Débora Delmar (b. 1986, Mexico City) uses the iconography of commercial stereotypes to address the issue of class mobility and self-representation. Her work focuses on exploring the global consumption culture of the 21st century and often takes as a paradigm food as an object of luxury to analyze the marketing and economic structures through which consumers’ (induced) habits strengthen their social conscience. In the exhibition Stressed, Blessed and Coffee Obsessed at GALLLERIAPIÙ the artist examines the influence of Western culture of coffee in the development of cities, in social relations and in the contemporary lifestyle through an environmental setting that transforms the gallery into a hybrid space between a trap and a non-place. Franchising coffee chains, emblematic products of the surmodernity, in the most economically developed countries have replaced the aggregative function of the historical Cafés, once meeting places frequented by artists and intellectuals. They are environments with an accurate and homologating design where nothing is left to chance: the number of decibels, the lux, the organization of the paths, the distribution of the spaces, the technological comforts (wi-fi, automatic doors, lighting and water) and the type of information is calculated accurately so that the individual within them anesthetizes his personal characteristics to continue to exist exclusively as a client. The only role aloowed is that of the user, subject to a few simple rules, such as waiting for his turn, follow the instructions, consume the product and pay. In spite of this homogenization, coffee franchises usually are not perceived as boring but assume in the imagination of the average user the positive character of status symbol, emblem of hipster culture or professional success. In this way the “cultural cleaning” of the corporations involved in the globalized business passes from the aesthetics of the places – clean, easily decodable and faintly luxurious – to the behavior of their regulars, who become more or less consciously testimonials of the product they are using and of its appeal.
To reflect on the semantic background of these systems Débora Delmar recreates in the gallery a surreal exploded coffee in which each component, disquietingly low profile and similar to the truth, appears subtly modified and disconnected from the others in order to undermine its pre-established function without altering its recognizability. Making use of a systematic process of appropriation and dissemination, the artist picks up some iconic elements (images, objects, sounds) of franchised coffee and arranges them in such a way as to disrupt the semantic context in which they are normally inserted. Her goal is to implement an intelligent screening that works as a homeopathic therapy in which the appropriate remedy for a given disease is the substance that, in a healthy person, induces symptoms similar to those observed in the patient. Immersed but alerted, then we venture into the setting of the Mexican artist with the same critical distance that she herself interposes between the observer and the object of her search.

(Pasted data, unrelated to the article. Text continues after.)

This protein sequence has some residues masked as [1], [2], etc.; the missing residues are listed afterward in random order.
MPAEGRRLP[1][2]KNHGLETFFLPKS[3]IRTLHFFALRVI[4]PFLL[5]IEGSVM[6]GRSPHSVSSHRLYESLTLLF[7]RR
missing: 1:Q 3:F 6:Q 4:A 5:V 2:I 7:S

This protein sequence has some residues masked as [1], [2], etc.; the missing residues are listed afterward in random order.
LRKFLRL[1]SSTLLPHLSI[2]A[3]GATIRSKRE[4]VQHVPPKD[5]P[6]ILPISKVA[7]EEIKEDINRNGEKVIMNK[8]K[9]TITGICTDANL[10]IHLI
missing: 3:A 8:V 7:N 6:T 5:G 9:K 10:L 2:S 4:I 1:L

First of all the sound: as soon as we enter the gallery we perceive a soft sound carpet that reproduces environmental recordings made by Débora in some cafes in London, Beijing, Mexico City and Indianapolis. No particular connotation helps us to understand in which city we are, a sign that in any part of the world the sounds detectable in these places are the same. Also looking on you tube we will find a wide choice of coffee shop backgound noise that many people use at home to concentrate while they work and perhaps their isolation is not very different from that of the real customers, often immersed in the screens of their smartphones and laptops.
Then the images: above a sober wood paneling we see a gallery of photos that the artist has taken with the I-Phone taking up the interior of various cafes through the windows that separate them from the street or catching their reflection in other urban surfaces. The images, framed by a moderate frame reminiscent of the style of furniture of these places, show details with an almost advertising cut or people intent on their solitary occupations at the tables in front of the ever-present cup of American coffee. Everything recalls the concept of screen, understood in its most intimate sense of diaphragm between us and others: the reflections of the glass that slightly obscure the scene, the windows, the electronic devices used by people and the same tool used by the artist to capture the situations she sees. The media and globalized era has profoundly changed the socialization strategies of people, now more accustomed to cold relationships, mediated by technologies and standard codes of behavior, which together constitute a further form of screen.